“Practice patience toward everyone and especially toward yourself. Never be disturbed because of your imperfections but always get up bravely after a fall.” -St. Francis de Sales
A few years ago, I had the opportunity to travel to Rome, Italy. To this day, the pilgrimage showers graces into my life. One day on the pilgrimage, we went to the Basilica of Sant’Agostino and prayed in front of a painting by Caravaggio called the Madonna di Loreto. In it, Caravaggio paints dirty, unkempt pilgrims kneeling in front of Our Lady and Jesus. Two years later, the image is still embedded in my mind.
The Rome pilgrimage seemed to be a small microcosm of my life. My struggles and weaknesses were the same struggles and weaknesses I encountered back at home and work, yet in Rome they had a different weight. My frustrations with my weaknesses were still there, but it wasn’t until I was looking up at that painting that I realized that the pilgrimage was a process.
My sin and weakness, my toil, my striving for sanctity—all of this was a process. The walking, the waiting, the impatience, the stumbling, the praying, the joy, the suffering—all was part of my pilgrimage and contributed to the end or goal: sanctity. I found myself praying for patience, and was informed by a fellow pilgrim that the root word of patience is “to suffer.” I found this definition fitting for the journey.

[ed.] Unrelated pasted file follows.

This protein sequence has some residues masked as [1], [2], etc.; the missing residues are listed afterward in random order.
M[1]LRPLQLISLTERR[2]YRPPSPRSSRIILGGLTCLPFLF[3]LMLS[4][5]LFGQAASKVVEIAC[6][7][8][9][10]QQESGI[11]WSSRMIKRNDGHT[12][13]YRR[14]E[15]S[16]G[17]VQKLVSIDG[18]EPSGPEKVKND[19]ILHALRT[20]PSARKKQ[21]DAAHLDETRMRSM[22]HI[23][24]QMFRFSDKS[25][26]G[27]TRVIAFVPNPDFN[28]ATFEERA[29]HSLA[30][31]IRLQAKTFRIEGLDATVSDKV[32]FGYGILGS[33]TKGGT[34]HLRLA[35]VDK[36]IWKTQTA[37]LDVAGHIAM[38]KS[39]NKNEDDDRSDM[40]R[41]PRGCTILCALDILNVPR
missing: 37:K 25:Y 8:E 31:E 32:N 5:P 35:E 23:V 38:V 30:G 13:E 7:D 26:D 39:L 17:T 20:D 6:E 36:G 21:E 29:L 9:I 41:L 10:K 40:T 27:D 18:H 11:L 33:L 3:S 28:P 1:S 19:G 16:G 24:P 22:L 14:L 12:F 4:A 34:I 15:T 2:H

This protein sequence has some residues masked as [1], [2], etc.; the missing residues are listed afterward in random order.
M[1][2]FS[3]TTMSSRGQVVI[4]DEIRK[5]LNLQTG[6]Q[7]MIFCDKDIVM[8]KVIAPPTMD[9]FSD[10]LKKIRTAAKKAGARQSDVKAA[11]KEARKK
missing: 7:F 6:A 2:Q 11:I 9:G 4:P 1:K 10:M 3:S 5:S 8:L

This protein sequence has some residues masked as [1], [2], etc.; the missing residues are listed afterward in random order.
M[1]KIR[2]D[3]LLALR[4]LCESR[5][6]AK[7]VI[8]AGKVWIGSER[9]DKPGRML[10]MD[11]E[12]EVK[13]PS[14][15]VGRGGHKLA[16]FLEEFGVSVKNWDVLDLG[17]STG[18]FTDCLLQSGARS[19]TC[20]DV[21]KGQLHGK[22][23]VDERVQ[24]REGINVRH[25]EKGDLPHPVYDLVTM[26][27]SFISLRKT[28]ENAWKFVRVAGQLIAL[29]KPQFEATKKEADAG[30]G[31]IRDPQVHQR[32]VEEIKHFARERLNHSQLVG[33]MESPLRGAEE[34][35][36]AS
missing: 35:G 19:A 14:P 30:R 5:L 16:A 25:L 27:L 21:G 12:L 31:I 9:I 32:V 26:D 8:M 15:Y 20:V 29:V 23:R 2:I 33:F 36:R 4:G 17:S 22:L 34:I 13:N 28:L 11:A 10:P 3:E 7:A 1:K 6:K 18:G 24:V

Today, we are all on a pilgrimage aimed toward Heaven. In my walk, I find myself quickly frustrated at my stumbles, my repeated sin (that for some reason I just cannot get over), my judgment, my lack of love, and the list could go on. This frustration with the pace of my walk on the pilgrimage to salvation is not helpful for the walk—it is inhibiting. My walk requires patience with others and with myself.
Looking at that painting by Caravaggio, I realized that we are the pilgrims—dirty from the journey, imperfect, on our knees asking Our Lady for the gift of her Son. He receives all of us as we are on this walk, and patience in the process will lend to an easier recovery after a stumble, a lighter load to carry. Let us grant ourselves patience throughout our pilgrimage to our end, Jesus Christ.
As St. Teresa of Calcutta reminds us, “We have only today. Let us begin.”